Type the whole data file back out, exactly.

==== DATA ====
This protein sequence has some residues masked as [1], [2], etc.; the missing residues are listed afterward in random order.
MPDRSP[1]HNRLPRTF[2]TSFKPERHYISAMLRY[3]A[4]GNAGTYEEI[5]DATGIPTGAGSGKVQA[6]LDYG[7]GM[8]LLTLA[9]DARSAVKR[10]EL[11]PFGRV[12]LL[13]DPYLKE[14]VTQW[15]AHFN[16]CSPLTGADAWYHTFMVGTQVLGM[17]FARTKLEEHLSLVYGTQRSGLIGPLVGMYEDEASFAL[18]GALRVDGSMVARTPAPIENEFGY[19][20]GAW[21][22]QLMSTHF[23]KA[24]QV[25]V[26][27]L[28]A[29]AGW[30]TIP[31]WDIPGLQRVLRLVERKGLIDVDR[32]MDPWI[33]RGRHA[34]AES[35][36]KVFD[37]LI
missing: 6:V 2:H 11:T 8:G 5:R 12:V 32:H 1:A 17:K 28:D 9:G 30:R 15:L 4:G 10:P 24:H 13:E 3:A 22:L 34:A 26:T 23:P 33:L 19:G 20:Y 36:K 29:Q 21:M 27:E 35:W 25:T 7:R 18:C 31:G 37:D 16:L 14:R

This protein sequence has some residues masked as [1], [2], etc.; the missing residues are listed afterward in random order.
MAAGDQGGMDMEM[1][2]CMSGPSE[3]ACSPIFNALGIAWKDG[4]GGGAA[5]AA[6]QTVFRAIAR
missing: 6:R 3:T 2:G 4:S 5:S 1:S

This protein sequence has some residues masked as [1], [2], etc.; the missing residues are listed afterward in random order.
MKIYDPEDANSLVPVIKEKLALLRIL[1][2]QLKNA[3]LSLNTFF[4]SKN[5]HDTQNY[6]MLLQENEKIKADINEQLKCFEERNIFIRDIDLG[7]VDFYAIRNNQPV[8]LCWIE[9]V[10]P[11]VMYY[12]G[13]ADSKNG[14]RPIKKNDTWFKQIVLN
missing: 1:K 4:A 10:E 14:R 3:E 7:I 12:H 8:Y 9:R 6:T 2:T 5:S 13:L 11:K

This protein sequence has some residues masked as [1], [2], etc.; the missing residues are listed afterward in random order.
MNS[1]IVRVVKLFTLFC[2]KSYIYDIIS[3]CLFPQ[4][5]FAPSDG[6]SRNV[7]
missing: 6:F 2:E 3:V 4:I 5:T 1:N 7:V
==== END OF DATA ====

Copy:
This protein sequence has some residues masked as [1], [2], etc.; the missing residues are listed afterward in random order.
MPDRSP[1]HNRLPRTF[2]TSFKPERHYISAMLRY[3]A[4]GNAGTYEEI[5]DATGIPTGAGSGKVQA[6]LDYG[7]GM[8]LLTLA[9]DARSAVKR[10]EL[11]PFGRV[12]LL[13]DPYLKE[14]VTQW[15]AHFN[16]CSPLTGADAWYHTFMVGTQVLGM[17]FARTKLEEHLSLVYGTQRSGLIGPLVGMYEDEASFAL[18]GALRVDGSMVARTPAPIENEFGY[19][20]GAW[21][22]QLMSTHF[23]KA[24]QV[25]V[26][27]L[28]A[29]AGW[30]TIP[31]WDIPGLQRVLRLVERKGLIDVDR[32]MDPWI[33]RGRHA[34]AES[35][36]KVFD[37]LI
missing: 6:V 2:H 11:T 8:G 5:R 12:V 32:H 1:A 17:K 28:D 9:G 30:R 15:L 4:G 10:P 24:H 13:E 3:A 22:L 34:A 26:T 23:P 33:L 19:G 20:Y 36:K 29:Q 21:M 27:E 35:W 25:T 7:R 18:C 31:G 37:D 16:L 14:R

This protein sequence has some residues masked as [1], [2], etc.; the missing residues are listed afterward in random order.
MAAGDQGGMDMEM[1][2]CMSGPSE[3]ACSPIFNALGIAWKDG[4]GGGAA[5]AA[6]QTVFRAIAR
missing: 6:R 3:T 2:G 4:S 5:S 1:S

This protein sequence has some residues masked as [1], [2], etc.; the missing residues are listed afterward in random order.
MKIYDPEDANSLVPVIKEKLALLRIL[1][2]QLKNA[3]LSLNTFF[4]SKN[5]HDTQNY[6]MLLQENEKIKADINEQLKCFEERNIFIRDIDLG[7]VDFYAIRNNQPV[8]LCWIE[9]V[10]P[11]VMYY[12]G[13]ADSKNG[14]RPIKKNDTWFKQIVLN
missing: 1:K 4:A 10:E 14:R 3:E 7:I 12:H 8:Y 9:R 6:T 2:T 5:S 13:L 11:K

This protein sequence has some residues masked as [1], [2], etc.; the missing residues are listed afterward in random order.
MNS[1]IVRVVKLFTLFC[2]KSYIYDIIS[3]CLFPQ[4][5]FAPSDG[6]SRNV[7]
missing: 6:F 2:E 3:V 4:I 5:T 1:N 7:V